- Walnut Chocolate Chip Cookies -

Who doesn't like cookies?! I haven't met anyone, have you? So needless to say when I found out recently about being able to bake with almond flour and coconut flour I was looking for cookie recipes. None of the grain-free recipes really stood out to me until my best friend sent me a link to a different recipe from this blog- Gluten Free Fix- and I searched for cookies. There it was, This recipe! I was intrigued by what I found. No eggs?! No eggs in a grainless cookie recipe? How can this be? I was also drawn in by the addition of walnuts. I love walnuts in chocolate chip cookies. I read over her recipe and figured I could adjust it to my preferences [I changed several things].
These cookies are outstanding! I could eat them every day. My roommates really like them, too. When I didn't have anything to quickly eat as I left for work, I ate one cookie for breakfast and brought one or two to work with me so I could eat on my break. They sustained me for 6 hours without needing to eat anything else. Because of the fat and protein content, they are quite satisfying and- when using high quality ingredients- nourishing. I don't ever recommend surviving solely on cookies, but in a pinch they are great until you can eat/cook some other healthful veggies&protein&fat.
I typically will only bake half the batch [because I eat too many of them!] and then freeze the other half. Thankfully the dough thaws and bakes perfectly after being frozen.

Without further ado:
Walnut Chocolate Chip Cookies [eggless]

• 1/2 c. grass-fed butter, really soft
• 1/3 c. ZSweet, powdered [Either powder it yourself in coffee grinder or blender, or buy the powdered kind. I prefer to powder it myself.]
• 3/4 c. almond flour, firmly packed
• 2 tbsp coconut flour, firmly packed
• 1 tbsp ground organic flax meal
• 1/2 tsp teaspoon baking soda
• 1/2 tsp real salt [the mineral-rich kind]

• 1 1/4 tsp vanilla 
• 1/2 tsp cinnamon
• 1/4 tsp xanthan gum [optional]
• 1/2 c. walnuts, chopped very small
• 1 1/4 c. homemade chocolate chunks [recipe HERE]

- Preheat oven to 350.
- Beat butter and zsweet until mixed & fluffy.
- Add flours, baking soda and salt. Beat on low [or use a whisk] just until mixed well.
- Add in vanilla, walnuts, and chopped chocolate.
- Roll dough in to about 24 balls. - Place dough in fridge for 5-10 minutes to set.
- Put dough two inches apart onto parchment-lined cookie sheet.
- Bake for 10-12 minutes. *Halfway through baking, flatten cookies with spatula.
- Let cool on pan because they can be quite crumbly when warm. [Or if you need to use pan for second batch, transfer the parchment with cookies onto the counter to finish cooling.]
- Store in the fridge in an airtight container!
- They are best eaten straight from the fridge [not oven] and taste great with unsweetened vanilla almond milk. 

As always, if you make these come back and comment here to let me know how they turned out, if you liked them, or if you made any adjustments. I'm curious to know! :)
-Enjoy eating well-

- Fried Zucchini with a Creamy Dipping Sauce -

Howdy! I hope you all had a lovely Thanksgiving. I sure did!
I've not posted recently because I've been out of town. But I'm back and ready to get you some recipes and more great info.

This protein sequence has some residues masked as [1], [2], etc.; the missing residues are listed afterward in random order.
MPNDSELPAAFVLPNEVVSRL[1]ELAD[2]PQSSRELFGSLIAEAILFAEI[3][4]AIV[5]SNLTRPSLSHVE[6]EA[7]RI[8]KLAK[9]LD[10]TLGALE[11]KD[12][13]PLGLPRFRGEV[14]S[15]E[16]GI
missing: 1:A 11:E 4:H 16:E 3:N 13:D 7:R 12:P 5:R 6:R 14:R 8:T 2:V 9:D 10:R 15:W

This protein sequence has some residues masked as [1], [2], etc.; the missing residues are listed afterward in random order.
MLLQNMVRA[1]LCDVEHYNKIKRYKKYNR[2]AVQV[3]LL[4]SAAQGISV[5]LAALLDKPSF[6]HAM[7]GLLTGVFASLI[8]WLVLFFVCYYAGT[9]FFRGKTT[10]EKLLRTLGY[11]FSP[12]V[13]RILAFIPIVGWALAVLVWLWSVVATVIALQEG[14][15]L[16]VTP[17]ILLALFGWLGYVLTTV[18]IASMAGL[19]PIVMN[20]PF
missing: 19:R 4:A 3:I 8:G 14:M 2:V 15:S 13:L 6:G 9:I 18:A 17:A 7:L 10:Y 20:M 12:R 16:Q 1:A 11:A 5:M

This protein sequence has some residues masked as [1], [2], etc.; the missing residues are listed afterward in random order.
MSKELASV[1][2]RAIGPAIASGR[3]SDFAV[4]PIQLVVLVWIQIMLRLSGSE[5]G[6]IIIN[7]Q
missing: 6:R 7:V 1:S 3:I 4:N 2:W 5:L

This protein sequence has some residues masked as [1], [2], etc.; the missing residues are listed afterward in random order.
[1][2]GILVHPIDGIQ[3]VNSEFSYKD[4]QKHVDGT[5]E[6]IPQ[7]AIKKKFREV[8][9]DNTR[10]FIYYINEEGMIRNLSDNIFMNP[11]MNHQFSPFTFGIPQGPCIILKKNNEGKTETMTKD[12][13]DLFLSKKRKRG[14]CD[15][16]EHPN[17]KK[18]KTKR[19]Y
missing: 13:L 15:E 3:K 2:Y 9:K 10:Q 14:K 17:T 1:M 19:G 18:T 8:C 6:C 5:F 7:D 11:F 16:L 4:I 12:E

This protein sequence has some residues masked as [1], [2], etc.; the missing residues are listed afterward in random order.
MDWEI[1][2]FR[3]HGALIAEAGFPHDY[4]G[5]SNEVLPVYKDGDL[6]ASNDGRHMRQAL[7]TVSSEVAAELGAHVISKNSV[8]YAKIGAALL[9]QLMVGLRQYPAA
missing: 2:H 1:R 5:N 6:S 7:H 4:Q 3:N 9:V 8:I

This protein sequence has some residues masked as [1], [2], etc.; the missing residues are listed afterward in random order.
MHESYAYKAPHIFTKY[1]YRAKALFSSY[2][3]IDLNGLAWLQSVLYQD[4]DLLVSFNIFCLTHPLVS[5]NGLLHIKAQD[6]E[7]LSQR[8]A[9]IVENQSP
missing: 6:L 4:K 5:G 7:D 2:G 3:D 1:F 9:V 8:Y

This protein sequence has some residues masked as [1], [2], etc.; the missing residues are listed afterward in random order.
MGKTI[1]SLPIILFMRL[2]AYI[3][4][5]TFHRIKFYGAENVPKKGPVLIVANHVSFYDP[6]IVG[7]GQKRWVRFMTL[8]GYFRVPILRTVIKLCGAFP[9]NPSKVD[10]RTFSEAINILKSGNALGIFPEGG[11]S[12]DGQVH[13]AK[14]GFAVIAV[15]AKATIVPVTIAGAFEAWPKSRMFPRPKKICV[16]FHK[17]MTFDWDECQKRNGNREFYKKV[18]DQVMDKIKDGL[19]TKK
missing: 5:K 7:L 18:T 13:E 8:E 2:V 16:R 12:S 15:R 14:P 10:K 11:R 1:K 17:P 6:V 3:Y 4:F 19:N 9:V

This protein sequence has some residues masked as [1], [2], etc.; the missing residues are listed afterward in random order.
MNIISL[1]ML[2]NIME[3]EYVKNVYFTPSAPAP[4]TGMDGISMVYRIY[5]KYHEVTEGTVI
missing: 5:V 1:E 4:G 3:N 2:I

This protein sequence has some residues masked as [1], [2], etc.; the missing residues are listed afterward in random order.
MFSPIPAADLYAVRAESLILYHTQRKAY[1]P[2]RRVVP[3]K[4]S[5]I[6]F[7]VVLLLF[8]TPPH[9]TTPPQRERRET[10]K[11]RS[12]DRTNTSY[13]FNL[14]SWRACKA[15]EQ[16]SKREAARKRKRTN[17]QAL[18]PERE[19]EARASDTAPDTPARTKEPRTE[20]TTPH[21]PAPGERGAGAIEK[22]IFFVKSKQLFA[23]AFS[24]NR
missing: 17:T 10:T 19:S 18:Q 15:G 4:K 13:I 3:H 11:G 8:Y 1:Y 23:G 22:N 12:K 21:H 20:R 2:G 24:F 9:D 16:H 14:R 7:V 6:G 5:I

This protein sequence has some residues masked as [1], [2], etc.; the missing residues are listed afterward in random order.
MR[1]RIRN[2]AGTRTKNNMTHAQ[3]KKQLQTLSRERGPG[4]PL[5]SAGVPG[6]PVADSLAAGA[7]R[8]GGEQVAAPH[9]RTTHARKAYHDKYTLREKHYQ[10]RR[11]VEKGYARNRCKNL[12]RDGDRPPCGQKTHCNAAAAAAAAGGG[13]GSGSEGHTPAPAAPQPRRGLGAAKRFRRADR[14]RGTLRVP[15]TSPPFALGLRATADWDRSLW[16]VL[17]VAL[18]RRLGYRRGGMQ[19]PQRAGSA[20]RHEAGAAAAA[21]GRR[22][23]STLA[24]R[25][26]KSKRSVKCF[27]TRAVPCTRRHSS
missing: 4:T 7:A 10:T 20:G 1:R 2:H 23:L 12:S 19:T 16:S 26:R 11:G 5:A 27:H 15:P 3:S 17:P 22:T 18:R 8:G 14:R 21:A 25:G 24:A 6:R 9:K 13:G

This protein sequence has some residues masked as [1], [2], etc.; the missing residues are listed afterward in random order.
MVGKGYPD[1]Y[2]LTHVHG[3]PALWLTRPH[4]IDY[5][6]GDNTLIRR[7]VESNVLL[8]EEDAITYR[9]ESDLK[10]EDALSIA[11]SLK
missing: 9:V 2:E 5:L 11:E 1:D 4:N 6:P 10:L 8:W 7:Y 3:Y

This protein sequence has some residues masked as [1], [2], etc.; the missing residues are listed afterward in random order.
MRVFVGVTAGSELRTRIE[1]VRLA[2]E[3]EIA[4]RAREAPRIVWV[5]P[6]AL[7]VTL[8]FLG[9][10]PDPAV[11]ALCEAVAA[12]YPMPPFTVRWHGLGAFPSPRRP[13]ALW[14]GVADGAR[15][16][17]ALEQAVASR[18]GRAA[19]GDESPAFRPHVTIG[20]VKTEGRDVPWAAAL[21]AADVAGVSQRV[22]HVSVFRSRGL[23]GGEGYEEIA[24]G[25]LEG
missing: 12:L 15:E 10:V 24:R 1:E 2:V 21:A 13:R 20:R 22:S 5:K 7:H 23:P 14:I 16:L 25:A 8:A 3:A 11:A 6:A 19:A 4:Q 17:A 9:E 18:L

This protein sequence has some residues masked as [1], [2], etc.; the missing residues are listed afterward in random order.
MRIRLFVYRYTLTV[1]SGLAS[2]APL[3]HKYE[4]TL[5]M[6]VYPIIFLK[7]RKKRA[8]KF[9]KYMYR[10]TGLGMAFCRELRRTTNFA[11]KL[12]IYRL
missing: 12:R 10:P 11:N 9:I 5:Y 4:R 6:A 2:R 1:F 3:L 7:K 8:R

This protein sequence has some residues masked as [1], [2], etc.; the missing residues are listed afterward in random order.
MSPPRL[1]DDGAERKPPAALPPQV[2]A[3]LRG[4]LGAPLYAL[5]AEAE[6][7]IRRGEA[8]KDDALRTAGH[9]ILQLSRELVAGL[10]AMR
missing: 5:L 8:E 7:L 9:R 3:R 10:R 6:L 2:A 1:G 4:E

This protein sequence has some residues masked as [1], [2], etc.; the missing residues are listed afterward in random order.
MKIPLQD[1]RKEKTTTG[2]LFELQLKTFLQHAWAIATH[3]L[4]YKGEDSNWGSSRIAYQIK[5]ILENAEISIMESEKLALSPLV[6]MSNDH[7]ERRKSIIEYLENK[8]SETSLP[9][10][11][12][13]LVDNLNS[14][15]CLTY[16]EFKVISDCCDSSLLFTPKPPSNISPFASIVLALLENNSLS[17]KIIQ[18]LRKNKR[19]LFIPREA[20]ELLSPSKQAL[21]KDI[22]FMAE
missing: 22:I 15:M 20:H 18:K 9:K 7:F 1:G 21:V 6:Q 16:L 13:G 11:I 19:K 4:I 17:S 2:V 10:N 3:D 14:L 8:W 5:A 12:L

Onto today's post:

  I love fried things. I always have. Thankfully, though, I don't really crave them anymore. But a couple weeks ago, for whatever reason, I wanted to try my hand at making fried onions. They were ok. Tasted good because they were fried, but nothing much to look at. So I decided to try making fried zucchini instead. And it worked SO well. Much better than the onions. I am quite excited about it... not that I fry things regularly. But I'm glad that I have a solid go-to recipe if something needs frying. [Tonight I'm going to try making fried mozzarella sticks with fresh mozzarella from Trader Joe's. And I just devoured a whole pan of baked kale chips!] :)
Anyway, after I made the fried zucchini I realized that I didn't have anything to dip it in- it's been so long since I've eaten a dipping sauce. But one can't eat fried zucchini without a sauce! So I peered into my fridge to find things I could whip together real quick. And I mean real quick! I didn't want the warm zucchini to get cold and soggy. So a little bit of this, a little bit of that in the blender and next thing I know I have a creamy, delicious dipping sauce for my delectable fried zucchini. Woo!
I know it's not hard to fry something up, but here's the recipe I came up with in case you're interested. The recipe for the dipping sauce follows.

Fried Zucchini

• 1/2 c. refined almond oil, for frying [Can use coconut oil or macadamia nut oil. If you use unrefined coconut oil, it will taste like coconut. I'd use refined. Do not use olive oil or butter.]
• 1/2 large zucchini, sliced in french fry strips
• 1 egg, beaten
• 1/2 c. blanched almond flour
• 1/4 c. freshly grated parmesan cheese [finely grate]
• pinch salt & pepper
• 1/2 tsp tumeric
• couple shakes of garlic powder

- In a small bowl, beat egg.
- In medium bowl add all dry ingerdients and mix together.
- Heat almond oil in skillet until a drop of water sizzles.
- Place a couple strips of zucchini at a time into egg, then into flour mixture and toss to coat.
- After first coat of flour, place zucchini pieces back into egg mixture and then coat again in flour  mixture.
- Place coated zucchini in oil and fry about 5 minutes each side. Or until deep golden brown.
-Drain on paper towel.
Serve immediately.
[I got the idea to add parmesan cheese from Maria over at Nutritious and Delicious blog. But this is my own recipe.]

Dipping Sauce

• 1/4 c. cottage cheese